August 28, 1944
Judy for Punch
Charlie McCarthy is in for trouble. On Sept. 3 on the Chase & Sanborn program (NBC, Sun., 8-8:30 p.m. E.W.T.) Charley will be introduced to the first wooden woman who ever sat on Edgar Bergen’s lap—a new not-so-dummy named Effie Klinker. From advance hints last week it appeared that McCarthy would find the rebuttal of Effie Klinker by no means so easy as, for five years, he has that of the gap-toothed, apple-knocking Mortimer Snerd.
For years Bergen has been as wary of female dummies as McCarthy is likely to be after his first encounter with Effie Klinker. Long ago Bergen had a bad vaudeville flop with the effigy of an eight-year-old. But ten months ago, asked to perform on an NBC show without either McCarthy or Snerd, he folded his handkerchief over his fingers, threw his falsetto voice, and one Ophelia began to talk. “All of a sudden,” recalls Bergen, “it dawned on me that women can get into many more situations than men, particularly a bachelor maid.” Bergen has kept Ophelia in his act, as a sort of ectoplasmic voice. A while back he asked several Hollywood animated cartoonists to draw what flashed into their minds when they heard her recordings.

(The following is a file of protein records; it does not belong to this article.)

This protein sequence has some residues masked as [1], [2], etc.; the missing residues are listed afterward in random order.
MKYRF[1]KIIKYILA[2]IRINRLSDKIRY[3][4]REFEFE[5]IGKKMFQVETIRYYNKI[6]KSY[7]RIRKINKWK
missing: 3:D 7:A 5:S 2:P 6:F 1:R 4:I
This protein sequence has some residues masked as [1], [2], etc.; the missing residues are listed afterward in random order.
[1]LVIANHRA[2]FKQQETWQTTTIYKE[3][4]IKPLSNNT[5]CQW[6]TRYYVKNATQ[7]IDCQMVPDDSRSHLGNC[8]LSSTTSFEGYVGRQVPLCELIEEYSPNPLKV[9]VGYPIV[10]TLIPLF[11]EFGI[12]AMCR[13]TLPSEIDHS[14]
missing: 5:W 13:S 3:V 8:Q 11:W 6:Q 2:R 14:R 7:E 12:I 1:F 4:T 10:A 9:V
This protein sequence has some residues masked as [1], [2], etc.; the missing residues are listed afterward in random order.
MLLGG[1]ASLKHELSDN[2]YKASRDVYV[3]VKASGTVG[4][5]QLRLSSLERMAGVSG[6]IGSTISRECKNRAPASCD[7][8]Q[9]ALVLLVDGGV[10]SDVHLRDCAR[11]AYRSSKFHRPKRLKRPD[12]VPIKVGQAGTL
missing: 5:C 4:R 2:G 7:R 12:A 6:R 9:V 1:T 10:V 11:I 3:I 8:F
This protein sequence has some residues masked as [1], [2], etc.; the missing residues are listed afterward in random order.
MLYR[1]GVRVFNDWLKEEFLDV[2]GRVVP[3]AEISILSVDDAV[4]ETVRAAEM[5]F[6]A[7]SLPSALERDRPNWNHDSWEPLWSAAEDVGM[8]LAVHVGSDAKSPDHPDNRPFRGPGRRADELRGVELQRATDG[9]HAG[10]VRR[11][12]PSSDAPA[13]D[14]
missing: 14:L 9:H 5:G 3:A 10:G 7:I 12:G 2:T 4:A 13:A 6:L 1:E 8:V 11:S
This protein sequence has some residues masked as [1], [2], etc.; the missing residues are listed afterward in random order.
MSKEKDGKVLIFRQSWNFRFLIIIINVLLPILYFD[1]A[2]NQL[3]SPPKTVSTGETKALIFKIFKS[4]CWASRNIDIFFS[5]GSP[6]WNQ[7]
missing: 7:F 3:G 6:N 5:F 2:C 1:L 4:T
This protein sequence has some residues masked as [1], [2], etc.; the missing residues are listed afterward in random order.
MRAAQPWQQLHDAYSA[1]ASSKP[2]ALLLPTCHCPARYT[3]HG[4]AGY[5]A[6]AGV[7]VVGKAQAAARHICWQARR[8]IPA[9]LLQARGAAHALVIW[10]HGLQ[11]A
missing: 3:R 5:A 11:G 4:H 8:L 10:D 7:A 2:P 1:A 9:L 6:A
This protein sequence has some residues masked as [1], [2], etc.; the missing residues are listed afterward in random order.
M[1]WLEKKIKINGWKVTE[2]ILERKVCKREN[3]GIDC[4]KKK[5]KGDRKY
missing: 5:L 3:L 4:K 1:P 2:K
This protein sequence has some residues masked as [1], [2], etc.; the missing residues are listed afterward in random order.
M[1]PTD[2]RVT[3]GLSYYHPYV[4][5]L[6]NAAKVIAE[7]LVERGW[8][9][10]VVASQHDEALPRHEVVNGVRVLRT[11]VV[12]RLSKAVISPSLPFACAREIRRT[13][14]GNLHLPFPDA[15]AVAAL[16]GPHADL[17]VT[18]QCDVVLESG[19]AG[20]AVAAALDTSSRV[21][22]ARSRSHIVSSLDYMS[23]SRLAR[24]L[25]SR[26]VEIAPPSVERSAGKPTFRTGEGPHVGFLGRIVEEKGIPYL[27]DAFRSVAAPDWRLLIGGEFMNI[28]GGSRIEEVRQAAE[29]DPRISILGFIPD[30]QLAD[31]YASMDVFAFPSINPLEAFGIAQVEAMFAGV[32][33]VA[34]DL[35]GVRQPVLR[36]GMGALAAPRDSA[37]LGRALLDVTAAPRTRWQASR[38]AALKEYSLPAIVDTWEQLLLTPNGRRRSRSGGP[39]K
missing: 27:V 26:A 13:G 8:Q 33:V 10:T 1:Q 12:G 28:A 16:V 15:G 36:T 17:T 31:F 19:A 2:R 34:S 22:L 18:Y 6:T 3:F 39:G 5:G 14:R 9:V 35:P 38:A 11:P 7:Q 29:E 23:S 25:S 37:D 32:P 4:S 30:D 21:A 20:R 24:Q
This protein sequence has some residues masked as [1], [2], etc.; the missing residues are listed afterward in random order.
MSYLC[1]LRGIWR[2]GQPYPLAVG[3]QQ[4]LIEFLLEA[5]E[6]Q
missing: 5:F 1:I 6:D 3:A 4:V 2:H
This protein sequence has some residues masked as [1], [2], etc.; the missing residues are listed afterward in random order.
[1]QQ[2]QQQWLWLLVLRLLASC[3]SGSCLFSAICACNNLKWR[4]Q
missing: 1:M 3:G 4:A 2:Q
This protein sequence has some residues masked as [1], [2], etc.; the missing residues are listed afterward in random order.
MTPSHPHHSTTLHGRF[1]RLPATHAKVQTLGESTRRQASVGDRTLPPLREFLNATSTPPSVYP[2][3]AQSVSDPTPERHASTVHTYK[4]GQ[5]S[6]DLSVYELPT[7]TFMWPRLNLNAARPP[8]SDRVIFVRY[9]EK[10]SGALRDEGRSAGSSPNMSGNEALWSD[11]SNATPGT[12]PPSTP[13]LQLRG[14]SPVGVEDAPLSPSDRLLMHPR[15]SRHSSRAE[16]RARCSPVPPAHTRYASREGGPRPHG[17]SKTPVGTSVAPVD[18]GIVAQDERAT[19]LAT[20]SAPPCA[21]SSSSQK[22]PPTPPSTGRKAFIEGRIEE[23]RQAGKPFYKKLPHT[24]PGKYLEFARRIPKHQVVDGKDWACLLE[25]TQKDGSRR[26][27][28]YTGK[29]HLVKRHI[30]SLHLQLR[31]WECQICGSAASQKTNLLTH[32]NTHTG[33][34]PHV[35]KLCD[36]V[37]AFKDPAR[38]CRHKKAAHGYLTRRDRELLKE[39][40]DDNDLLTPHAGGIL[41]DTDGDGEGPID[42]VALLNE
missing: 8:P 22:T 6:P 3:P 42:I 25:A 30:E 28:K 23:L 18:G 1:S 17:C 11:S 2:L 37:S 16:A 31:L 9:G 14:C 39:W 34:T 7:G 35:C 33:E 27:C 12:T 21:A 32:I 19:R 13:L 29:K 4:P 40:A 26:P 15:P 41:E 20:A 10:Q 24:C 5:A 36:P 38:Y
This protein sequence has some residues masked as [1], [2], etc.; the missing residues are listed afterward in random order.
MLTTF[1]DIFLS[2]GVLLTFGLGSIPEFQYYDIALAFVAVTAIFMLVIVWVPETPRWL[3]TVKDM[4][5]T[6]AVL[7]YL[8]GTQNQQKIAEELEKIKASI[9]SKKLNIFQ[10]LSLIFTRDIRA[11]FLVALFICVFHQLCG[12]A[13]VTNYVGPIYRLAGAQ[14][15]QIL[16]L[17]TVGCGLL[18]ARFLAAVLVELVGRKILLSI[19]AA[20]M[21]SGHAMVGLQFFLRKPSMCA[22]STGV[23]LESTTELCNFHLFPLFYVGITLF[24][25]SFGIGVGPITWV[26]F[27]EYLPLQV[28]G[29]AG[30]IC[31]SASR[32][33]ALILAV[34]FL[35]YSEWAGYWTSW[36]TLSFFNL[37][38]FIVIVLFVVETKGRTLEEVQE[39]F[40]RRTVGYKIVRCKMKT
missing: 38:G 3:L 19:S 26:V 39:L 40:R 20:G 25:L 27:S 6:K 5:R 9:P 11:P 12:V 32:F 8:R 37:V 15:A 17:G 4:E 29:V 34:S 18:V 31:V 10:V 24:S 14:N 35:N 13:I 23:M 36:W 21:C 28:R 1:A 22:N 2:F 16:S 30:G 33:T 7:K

He sat down and drew his own version (based on that of Disney Cartoonist Kenneth O’Brien). From Bergen’s final sketch, RKO Sculptor Joseph Zokoirch modeled Effie in plaster. The final wooden achievement is a full-fashioned ventrilowitch named for Bergen’s senior script writer, Zeno Klinker.
Effie is just about old enough to be Charley’s great aunt. Her background is New England, her foreground bosomy. Her lower lip is lush. On her purple, leg-of-mutton-sleeved blouse she sports a gold lapel watch which Bergen bought for her for $35 in a Manhattan curiosity shop. She sets off her sleekly whittled nether extremities in Gay Nineties round-striped hose.
Inside her prim decor lurks a spry libido. She favors doctors and dentists, not because she needs pills or teeth, but because “they are so good-looking and so young.” On her recent first trip to Manhattan, she surprised her transport pilot with her ready ear for smoking-car subtleties. So far she has said nothing in public except “H-m-m-m-m-m-m-m.” This is delivered in the tone of a cordial spinster to the man under the bed.
Click here to listen to one of Effie Klinker’s first appearances on “Edgar Bergen & Charlie McCarthy.” (I think this is actually her first appearance on the show, but don’t quote me on that. However, this show was aired during the 7th War Loan campaign, meaning either October or November of 1944.)